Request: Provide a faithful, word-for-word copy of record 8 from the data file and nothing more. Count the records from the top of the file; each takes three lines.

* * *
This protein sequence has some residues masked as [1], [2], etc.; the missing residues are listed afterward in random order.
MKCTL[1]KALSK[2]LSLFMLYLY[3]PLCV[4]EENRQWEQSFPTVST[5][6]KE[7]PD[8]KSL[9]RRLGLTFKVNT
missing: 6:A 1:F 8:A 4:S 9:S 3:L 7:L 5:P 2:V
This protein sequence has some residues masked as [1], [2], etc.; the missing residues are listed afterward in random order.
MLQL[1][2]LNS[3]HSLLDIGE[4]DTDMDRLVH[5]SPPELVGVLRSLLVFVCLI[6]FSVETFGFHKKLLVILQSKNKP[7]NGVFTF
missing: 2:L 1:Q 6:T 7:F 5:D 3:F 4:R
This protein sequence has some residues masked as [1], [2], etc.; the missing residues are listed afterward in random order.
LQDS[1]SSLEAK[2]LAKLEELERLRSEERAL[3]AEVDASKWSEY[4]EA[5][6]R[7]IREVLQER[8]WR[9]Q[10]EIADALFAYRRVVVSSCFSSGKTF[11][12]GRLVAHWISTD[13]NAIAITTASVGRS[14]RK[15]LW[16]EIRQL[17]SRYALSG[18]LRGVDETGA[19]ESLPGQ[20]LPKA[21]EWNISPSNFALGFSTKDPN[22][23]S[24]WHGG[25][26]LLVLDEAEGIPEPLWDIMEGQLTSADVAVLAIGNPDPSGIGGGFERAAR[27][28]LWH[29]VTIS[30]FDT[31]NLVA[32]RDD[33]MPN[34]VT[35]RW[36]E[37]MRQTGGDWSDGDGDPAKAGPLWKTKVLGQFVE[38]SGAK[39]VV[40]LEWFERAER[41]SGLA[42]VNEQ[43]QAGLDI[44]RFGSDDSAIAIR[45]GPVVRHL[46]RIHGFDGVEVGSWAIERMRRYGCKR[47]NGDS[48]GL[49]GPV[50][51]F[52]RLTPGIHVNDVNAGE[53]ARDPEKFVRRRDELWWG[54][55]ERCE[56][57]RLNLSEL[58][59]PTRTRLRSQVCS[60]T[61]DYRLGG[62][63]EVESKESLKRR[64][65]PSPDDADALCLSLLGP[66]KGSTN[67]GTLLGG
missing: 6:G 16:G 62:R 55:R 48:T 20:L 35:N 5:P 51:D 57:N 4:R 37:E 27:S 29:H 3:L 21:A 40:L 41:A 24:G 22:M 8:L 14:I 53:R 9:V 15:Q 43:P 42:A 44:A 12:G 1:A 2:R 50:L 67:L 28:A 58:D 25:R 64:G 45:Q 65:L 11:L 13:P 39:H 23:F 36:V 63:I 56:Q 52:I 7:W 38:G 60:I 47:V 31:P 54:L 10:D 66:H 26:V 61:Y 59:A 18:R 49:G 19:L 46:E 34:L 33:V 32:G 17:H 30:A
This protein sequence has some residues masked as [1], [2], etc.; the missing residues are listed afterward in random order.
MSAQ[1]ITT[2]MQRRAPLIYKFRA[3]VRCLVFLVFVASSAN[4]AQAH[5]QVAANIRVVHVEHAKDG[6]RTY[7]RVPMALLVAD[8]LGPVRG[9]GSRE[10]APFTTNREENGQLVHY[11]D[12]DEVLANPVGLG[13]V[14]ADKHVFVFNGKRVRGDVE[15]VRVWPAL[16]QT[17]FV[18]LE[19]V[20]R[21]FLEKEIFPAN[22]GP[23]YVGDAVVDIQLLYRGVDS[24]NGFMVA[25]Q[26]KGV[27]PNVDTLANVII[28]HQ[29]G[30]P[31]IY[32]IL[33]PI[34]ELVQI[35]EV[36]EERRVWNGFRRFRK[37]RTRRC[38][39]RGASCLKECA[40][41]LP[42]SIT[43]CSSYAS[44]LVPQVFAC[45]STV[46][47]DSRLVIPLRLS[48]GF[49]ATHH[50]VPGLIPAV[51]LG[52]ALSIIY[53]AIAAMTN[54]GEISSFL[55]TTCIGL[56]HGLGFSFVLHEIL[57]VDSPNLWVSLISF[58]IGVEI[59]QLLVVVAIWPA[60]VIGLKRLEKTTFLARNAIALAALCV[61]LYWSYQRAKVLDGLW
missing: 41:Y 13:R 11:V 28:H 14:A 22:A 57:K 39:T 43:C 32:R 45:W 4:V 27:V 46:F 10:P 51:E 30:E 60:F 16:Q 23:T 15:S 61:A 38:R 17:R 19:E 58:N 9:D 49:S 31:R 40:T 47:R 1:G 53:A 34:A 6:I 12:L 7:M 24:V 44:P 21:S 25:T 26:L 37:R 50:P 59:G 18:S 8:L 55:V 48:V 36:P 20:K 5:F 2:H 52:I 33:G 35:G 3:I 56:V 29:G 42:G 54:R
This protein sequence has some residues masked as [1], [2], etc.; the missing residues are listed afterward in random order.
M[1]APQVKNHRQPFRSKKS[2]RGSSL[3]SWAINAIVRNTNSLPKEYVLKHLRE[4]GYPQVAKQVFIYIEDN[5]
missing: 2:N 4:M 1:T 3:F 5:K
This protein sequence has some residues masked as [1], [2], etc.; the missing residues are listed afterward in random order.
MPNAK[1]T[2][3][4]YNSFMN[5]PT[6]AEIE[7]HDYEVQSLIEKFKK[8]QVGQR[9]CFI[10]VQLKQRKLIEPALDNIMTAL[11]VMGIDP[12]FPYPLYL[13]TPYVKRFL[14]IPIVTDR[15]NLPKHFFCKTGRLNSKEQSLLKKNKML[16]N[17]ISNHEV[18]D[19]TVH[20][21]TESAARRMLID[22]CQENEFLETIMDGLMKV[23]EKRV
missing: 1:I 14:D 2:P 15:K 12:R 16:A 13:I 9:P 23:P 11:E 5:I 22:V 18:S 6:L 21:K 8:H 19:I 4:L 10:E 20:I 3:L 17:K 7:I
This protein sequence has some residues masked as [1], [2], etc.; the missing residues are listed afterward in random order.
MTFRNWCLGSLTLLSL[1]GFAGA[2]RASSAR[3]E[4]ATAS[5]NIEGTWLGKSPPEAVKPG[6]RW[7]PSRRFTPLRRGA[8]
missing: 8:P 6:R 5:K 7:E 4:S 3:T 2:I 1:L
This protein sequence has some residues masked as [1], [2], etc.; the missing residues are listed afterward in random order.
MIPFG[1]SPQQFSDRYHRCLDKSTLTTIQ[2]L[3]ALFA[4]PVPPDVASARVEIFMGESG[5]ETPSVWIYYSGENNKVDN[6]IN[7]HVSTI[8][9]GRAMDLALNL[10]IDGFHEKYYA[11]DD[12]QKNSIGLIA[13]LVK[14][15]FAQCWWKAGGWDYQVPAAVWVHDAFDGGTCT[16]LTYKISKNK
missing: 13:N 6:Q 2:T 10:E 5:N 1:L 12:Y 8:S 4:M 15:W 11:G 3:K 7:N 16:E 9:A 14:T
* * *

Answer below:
This protein sequence has some residues masked as [1], [2], etc.; the missing residues are listed afterward in random order.
MIPFG[1]SPQQFSDRYHRCLDKSTLTTIQ[2]L[3]ALFA[4]PVPPDVASARVEIFMGESG[5]ETPSVWIYYSGENNKVDN[6]IN[7]HVSTI[8][9]GRAMDLALNL[10]IDGFHEKYYA[11]DD[12]QKNSIGLIA[13]LVK[14][15]FAQCWWKAGGWDYQVPAAVWVHDAFDGGTCT[16]LTYKISKNK
missing: 13:N 6:Q 2:T 10:E 5:N 1:L 12:Y 8:S 4:M 15:W 11:G 3:K 7:N 16:E 9:A 14:T